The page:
Source: Oklahoma State University
Chad Godsey, OSU Cropping Systems Specialist
Randy Taylor, OSU Agricultural Engineering
Figure 2. Winter canola emerging through wheat residue. Hypocotyls are 0.5 inch to 1 inch longer than normal.
Success of direct seeding winter canola into wheat stubble has received criticism during the last two to three years due to winter stand loss.
The decrease in stand may be due to several factors related to soil, micro-climate differences at the surface in no-till, crown height of canola plants, etc.
Many producers cannot consider tillage due to conservation programs, or just simply do not want to disturb the residue on the surface. This publication will provide some general guidelines/recommendations about canola production in a no-till system.
From research during the last several growing seasons, we have identified that stand establishment is not the problem as long as equipment is set correctly at planting. In general, over the years the rate of emergence and total percent emergence (based on 5 lb/ac seeding rate) has been similar between no-till and traditional seeding.
In some cases, we have observed a higher rate of emergence in no-till systems due to higher soil moisture content near the soil surface. Higher soil moisture is a characteristic of no-till systems. We generally found 40 percent to 60 percent total emergence in our studies regardless of treatment, which is common, especially with a small seeded crop such as canola.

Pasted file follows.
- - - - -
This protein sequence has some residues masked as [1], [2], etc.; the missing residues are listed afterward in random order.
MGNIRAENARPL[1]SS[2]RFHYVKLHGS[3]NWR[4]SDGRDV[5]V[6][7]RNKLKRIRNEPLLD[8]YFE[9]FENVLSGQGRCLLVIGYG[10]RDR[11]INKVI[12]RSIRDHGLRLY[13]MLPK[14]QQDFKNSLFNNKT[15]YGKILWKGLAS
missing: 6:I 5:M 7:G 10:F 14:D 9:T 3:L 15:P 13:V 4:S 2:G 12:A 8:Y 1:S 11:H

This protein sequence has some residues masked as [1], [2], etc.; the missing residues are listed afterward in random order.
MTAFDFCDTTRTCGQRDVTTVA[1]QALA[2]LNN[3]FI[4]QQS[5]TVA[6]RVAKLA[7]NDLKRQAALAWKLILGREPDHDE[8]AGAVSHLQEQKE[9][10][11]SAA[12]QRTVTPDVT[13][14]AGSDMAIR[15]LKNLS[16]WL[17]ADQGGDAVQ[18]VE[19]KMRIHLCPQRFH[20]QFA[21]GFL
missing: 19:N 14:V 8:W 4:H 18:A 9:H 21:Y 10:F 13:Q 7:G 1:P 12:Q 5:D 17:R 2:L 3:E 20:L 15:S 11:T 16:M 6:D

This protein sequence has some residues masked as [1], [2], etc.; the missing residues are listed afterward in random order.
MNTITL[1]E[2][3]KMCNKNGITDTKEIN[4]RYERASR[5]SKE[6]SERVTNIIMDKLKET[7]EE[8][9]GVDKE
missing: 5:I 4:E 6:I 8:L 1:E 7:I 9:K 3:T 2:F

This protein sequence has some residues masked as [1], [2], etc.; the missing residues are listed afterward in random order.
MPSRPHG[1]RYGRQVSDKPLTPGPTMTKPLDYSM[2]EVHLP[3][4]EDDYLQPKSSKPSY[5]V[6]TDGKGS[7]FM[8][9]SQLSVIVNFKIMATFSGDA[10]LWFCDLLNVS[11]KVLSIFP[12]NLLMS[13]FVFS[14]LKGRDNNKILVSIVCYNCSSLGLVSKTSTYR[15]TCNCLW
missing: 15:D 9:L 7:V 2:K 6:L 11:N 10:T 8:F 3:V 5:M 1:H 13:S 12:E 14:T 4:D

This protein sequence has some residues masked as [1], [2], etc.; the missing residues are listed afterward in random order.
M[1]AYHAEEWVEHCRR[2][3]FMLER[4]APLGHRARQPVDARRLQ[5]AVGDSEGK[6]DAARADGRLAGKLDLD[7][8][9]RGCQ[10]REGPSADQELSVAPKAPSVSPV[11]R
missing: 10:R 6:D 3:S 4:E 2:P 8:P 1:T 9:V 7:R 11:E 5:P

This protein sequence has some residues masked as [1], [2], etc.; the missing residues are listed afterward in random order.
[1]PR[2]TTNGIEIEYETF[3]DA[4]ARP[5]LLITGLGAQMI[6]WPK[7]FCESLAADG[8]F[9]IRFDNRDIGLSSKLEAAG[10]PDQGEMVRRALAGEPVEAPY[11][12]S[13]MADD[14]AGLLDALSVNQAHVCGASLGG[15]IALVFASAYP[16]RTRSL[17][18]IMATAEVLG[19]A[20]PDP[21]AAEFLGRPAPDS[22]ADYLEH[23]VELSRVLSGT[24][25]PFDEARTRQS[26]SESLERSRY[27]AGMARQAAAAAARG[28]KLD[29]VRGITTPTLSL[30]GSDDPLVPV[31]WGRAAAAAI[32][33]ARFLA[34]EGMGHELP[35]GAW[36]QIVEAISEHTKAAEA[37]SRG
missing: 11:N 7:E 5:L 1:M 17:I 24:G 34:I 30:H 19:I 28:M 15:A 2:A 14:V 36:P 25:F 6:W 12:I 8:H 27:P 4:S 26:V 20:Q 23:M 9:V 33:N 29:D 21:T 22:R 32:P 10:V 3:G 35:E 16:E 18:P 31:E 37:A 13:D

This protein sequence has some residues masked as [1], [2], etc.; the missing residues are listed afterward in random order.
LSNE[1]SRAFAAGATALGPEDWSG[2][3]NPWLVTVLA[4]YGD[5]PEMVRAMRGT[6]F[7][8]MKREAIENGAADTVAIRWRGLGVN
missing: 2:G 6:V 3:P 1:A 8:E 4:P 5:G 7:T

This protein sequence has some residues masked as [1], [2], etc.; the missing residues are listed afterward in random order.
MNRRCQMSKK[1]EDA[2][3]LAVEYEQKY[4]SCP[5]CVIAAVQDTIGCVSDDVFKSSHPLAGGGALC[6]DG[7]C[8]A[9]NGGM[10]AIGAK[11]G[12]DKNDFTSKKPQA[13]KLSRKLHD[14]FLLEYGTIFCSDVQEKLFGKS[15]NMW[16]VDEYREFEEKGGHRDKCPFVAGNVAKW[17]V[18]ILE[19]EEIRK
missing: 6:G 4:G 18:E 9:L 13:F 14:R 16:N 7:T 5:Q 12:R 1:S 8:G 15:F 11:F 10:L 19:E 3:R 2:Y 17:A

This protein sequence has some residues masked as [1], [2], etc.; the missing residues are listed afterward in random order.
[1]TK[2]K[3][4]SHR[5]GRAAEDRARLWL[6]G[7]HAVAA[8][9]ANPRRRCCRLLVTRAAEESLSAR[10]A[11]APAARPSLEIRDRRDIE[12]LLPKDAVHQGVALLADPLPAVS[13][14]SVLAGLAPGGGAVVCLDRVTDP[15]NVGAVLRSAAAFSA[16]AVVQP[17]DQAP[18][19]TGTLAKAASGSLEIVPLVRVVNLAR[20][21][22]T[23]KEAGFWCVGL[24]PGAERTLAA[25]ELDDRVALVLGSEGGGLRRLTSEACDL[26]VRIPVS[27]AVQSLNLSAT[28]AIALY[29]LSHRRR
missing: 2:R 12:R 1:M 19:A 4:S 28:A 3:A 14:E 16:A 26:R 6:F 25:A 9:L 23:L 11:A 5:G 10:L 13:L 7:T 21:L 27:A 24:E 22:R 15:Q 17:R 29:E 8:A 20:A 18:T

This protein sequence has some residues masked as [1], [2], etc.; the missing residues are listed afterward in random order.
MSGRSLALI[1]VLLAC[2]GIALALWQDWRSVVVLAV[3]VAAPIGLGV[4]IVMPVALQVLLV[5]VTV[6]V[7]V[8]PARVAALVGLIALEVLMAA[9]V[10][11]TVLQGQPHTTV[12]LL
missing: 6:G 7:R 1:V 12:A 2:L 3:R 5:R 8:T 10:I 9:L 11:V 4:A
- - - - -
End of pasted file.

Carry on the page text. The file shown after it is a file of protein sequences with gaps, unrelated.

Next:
Achieving a stand in no-till is not difficult, but keeping it is more challenging. As a rule of thumb, winter survival will decrease 10 percent to 20 percent in no-till fields where the stubble is retained and not removed or burned.
Based on Oklahoma studies, winter survival seems to be affected by the following properties in no-till:
• Seed placement and residue thickness
• Crown height of winter canola plants going into winter dormancy
• Soil temperatures in the fall
• Soil bulk density
Seed placement and residue thickness
Getting good seed to soil contact is important, especially in heavier residue. Placing the seed too shallow and not penetrating the soil surface will result in a shallow-rooted canola plant.
Often the roots may not even penetrate the soil surface and simply develop underneath the residue. Achiev- ing uniform seeding depth is more easily done when residue has been evenly distributed the width of the combine header at wheat harvest.